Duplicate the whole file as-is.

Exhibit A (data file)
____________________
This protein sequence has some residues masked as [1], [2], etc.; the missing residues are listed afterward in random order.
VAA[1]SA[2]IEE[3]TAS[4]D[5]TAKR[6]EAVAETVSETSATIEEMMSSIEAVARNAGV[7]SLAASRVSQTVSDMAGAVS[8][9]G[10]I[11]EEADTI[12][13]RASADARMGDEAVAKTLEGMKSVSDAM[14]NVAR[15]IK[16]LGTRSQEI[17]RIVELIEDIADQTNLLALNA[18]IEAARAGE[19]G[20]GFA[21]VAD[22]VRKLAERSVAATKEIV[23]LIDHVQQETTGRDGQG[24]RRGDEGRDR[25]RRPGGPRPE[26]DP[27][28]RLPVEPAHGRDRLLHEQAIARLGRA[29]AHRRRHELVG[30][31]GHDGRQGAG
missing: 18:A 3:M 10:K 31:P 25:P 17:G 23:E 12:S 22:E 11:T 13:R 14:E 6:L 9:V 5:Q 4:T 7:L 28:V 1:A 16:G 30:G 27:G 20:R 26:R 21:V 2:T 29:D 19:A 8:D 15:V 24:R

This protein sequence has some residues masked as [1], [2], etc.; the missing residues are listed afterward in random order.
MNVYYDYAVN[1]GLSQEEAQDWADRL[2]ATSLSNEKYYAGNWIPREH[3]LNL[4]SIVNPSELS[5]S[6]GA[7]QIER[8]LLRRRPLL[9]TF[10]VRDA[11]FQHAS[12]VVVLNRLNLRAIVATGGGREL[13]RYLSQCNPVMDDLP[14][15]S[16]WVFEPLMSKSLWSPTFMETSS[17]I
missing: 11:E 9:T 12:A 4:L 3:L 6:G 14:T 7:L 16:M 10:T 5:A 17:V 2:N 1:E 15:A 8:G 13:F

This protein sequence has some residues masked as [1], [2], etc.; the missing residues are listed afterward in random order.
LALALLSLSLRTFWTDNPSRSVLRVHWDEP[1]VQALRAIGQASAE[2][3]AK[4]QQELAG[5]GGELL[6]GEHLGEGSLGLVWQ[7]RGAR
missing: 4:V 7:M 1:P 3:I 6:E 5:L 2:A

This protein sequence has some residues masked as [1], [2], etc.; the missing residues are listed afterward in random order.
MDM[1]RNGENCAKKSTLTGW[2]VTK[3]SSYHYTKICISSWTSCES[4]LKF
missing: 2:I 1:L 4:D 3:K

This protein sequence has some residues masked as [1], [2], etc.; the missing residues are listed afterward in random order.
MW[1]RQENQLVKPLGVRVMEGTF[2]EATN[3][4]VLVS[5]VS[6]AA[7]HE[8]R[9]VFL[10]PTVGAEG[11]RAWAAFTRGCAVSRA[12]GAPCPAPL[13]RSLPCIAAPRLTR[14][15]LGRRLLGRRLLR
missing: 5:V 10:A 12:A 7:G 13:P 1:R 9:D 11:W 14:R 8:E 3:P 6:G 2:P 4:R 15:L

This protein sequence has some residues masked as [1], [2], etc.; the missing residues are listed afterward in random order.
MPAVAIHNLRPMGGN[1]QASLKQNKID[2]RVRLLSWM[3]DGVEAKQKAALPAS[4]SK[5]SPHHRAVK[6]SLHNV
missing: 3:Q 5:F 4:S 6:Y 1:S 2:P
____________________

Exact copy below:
This protein sequence has some residues masked as [1], [2], etc.; the missing residues are listed afterward in random order.
VAA[1]SA[2]IEE[3]TAS[4]D[5]TAKR[6]EAVAETVSETSATIEEMMSSIEAVARNAGV[7]SLAASRVSQTVSDMAGAVS[8][9]G[10]I[11]EEADTI[12][13]RASADARMGDEAVAKTLEGMKSVSDAM[14]NVAR[15]IK[16]LGTRSQEI[17]RIVELIEDIADQTNLLALNA[18]IEAARAGE[19]G[20]GFA[21]VAD[22]VRKLAERSVAATKEIV[23]LIDHVQQETTGRDGQG[24]RRGDEGRDR[25]RRPGGPRPE[26]DP[27][28]RLPVEPAHGRDRLLHEQAIARLGRA[29]AHRRRHELVG[30][31]GHDGRQGAG
missing: 18:A 3:M 10:K 31:P 25:P 17:G 23:E 12:S 22:E 11:T 13:R 14:E 6:L 9:V 5:Q 4:T 7:L 28:V 1:A 16:G 30:G 27:G 20:R 26:R 21:V 2:T 29:D 19:A 8:D 15:V 24:R

This protein sequence has some residues masked as [1], [2], etc.; the missing residues are listed afterward in random order.
MNVYYDYAVN[1]GLSQEEAQDWADRL[2]ATSLSNEKYYAGNWIPREH[3]LNL[4]SIVNPSELS[5]S[6]GA[7]QIER[8]LLRRRPLL[9]TF[10]VRDA[11]FQHAS[12]VVVLNRLNLRAIVATGGGREL[13]RYLSQCNPVMDDLP[14][15]S[16]WVFEPLMSKSLWSPTFMETSS[17]I
missing: 11:E 9:T 12:A 4:L 3:L 6:G 14:T 7:L 16:M 10:T 5:A 17:V 2:N 1:E 15:A 8:G 13:F

This protein sequence has some residues masked as [1], [2], etc.; the missing residues are listed afterward in random order.
LALALLSLSLRTFWTDNPSRSVLRVHWDEP[1]VQALRAIGQASAE[2][3]AK[4]QQELAG[5]GGELL[6]GEHLGEGSLGLVWQ[7]RGAR
missing: 4:V 7:M 1:P 3:I 6:E 5:L 2:A

This protein sequence has some residues masked as [1], [2], etc.; the missing residues are listed afterward in random order.
MDM[1]RNGENCAKKSTLTGW[2]VTK[3]SSYHYTKICISSWTSCES[4]LKF
missing: 2:I 1:L 4:D 3:K

This protein sequence has some residues masked as [1], [2], etc.; the missing residues are listed afterward in random order.
MW[1]RQENQLVKPLGVRVMEGTF[2]EATN[3][4]VLVS[5]VS[6]AA[7]HE[8]R[9]VFL[10]PTVGAEG[11]RAWAAFTRGCAVSRA[12]GAPCPAPL[13]RSLPCIAAPRLTR[14][15]LGRRLLGRRLLR
missing: 5:V 10:A 12:A 7:G 13:P 1:R 9:D 11:W 14:R 8:E 3:P 6:G 2:P 4:R 15:L

This protein sequence has some residues masked as [1], [2], etc.; the missing residues are listed afterward in random order.
MPAVAIHNLRPMGGN[1]QASLKQNKID[2]RVRLLSWM[3]DGVEAKQKAALPAS[4]SK[5]SPHHRAVK[6]SLHNV
missing: 3:Q 5:F 4:S 6:Y 1:S 2:P